NRM: Tell us a little more about yourself.

Evelyn Benvie: I write poetry so I don’t have to talk about myself. Just kidding. I also think I’m funny, but I’ve been known to be wrong before. I write poetry and prose in my spare time, heavier on the prose right now. I’m currently finishing the first book of a trilogy that’s equal parts fantasy, humor, and philosophy. I’m really excited about it! It’s so different from anything I’ve done before. Even if it goes nowhere and never gets published, just finishing it will have been such a great learning opportunity for me.

NRM: Did you always have a heart for writing?

EB: I’ve been writing since elementary school. Not very well back then, but I think “heart” is a good word to describe it. The words might come from the brain, but the truth of a piece comes from the heart. In that way, I do put myself in my poetry, but not always honestly or fully.

NRM: Can you tell us what influenced you to write? What were your first compositions and struggles during the process?

EB: I started writing when one of my teachers—second or third grade, most likely—told us we had an assignment, and I haven’t really stopped thinking about it since. I wrote these poems specifically based on a series of different ideas: thinking about switching jobs, the oil spills earlier this year, and watching birds out my window. That’s how I usually start a poem. With an idea that builds into a theme or image. Then I build the hook or intro from that idea. Next step is to figure out where I want the poem to go and how I want it to end. The beginning and end are usually the easy part for me. It’s figuring out the bits in the middle I always struggle with. Sometimes I’ll write the first and/or last stanza and then the poem will just sit there for days (or weeks or months) until I figure out what to do with it.

Featured Contributor: Evelyn Benvie

NRM: Tell us a little more about yourself.

Evelyn Benvie: I write poetry so I don’t have to talk about myself. Just kidding. I also think I’m funny, but I’ve been known to be wrong before. I write poetry and prose in my spare time, heavier on the prose right now. I’m currently finishing the first book of a trilogy that’s equal parts fantasy, humor, and philosophy. I’m really excited about it! It’s so different from anything I’ve done before. Even if it goes nowhere and never gets published, just finishing it will have been such a great learning opportunity for me.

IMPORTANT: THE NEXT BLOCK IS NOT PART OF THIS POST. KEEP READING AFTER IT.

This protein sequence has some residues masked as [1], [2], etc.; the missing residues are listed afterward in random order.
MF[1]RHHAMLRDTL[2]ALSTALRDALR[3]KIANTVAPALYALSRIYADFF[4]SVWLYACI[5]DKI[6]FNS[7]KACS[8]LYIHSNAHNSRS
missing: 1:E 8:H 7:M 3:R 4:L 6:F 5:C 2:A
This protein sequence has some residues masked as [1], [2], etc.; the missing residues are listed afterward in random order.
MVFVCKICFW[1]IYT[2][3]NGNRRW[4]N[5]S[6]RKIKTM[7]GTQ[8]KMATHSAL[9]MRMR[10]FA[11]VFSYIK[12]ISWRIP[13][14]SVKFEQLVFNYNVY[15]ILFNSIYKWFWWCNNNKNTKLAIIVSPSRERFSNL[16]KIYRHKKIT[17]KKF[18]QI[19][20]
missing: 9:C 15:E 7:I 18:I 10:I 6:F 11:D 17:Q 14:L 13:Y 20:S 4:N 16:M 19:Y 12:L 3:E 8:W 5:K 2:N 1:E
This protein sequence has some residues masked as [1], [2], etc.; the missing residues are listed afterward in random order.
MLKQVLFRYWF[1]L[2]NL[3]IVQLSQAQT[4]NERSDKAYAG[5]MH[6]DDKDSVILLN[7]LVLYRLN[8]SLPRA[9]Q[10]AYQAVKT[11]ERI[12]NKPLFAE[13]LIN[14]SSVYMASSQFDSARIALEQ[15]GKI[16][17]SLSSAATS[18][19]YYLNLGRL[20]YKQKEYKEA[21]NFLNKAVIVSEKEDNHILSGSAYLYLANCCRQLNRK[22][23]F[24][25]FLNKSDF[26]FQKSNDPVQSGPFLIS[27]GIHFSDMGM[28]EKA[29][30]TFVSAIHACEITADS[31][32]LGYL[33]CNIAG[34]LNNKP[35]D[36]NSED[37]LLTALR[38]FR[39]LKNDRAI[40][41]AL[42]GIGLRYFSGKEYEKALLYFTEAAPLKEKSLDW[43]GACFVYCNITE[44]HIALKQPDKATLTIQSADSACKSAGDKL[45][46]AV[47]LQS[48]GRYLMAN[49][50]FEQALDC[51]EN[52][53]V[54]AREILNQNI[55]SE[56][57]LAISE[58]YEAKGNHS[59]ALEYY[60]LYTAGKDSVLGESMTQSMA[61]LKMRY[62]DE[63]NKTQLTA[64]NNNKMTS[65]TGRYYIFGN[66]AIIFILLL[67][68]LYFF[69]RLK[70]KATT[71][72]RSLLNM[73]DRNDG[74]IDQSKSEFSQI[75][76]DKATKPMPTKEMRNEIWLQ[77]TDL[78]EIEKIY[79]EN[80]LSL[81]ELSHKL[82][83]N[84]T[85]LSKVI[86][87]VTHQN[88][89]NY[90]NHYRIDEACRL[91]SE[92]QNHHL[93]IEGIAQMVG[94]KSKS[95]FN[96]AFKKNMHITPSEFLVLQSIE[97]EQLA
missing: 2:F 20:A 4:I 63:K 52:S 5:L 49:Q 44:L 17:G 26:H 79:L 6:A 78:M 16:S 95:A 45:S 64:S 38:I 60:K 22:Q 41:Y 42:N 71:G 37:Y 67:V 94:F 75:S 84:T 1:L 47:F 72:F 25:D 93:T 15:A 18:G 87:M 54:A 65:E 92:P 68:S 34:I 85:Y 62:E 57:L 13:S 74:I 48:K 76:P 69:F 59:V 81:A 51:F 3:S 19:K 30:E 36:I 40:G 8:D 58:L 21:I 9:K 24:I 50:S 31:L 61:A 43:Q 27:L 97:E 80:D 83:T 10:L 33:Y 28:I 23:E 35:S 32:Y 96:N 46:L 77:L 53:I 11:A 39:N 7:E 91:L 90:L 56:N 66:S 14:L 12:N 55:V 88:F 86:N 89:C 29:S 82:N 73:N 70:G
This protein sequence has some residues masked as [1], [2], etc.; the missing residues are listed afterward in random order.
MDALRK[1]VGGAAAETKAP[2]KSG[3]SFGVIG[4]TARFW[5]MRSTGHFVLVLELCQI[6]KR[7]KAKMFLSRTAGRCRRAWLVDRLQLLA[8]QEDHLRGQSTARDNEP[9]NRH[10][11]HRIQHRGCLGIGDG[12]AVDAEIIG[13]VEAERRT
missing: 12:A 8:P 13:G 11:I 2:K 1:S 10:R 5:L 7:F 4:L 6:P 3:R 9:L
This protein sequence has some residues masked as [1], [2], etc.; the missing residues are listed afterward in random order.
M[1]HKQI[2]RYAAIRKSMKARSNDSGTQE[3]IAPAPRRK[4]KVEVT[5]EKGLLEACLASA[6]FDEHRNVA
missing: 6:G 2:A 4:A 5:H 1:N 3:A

NRM: Did you always have a heart for writing?

EB: I’ve been writing since elementary school. Not very well back then, but I think “heart” is a good word to describe it. The words might come from the brain, but the truth of a piece comes from the heart. In that way, I do put myself in my poetry, but not always honestly or fully.

NRM: Can you tell us what influenced you to write? What were your first compositions and struggles during the process?

EB: I started writing when one of my teachers—second or third grade, most likely—told us we had an assignment, and I haven’t really stopped thinking about it since. I wrote these poems specifically based on a series of different ideas: thinking about switching jobs, the oil spills earlier this year, and watching birds out my window. That’s how I usually start a poem. With an idea that builds into a theme or image. Then I build the hook or intro from that idea. Next step is to figure out where I want the poem to go and how I want it to end. The beginning and end are usually the easy part for me. It’s figuring out the bits in the middle I always struggle with. Sometimes I’ll write the first and/or last stanza and then the poem will just sit there for days (or weeks or months) until I figure out what to do with it.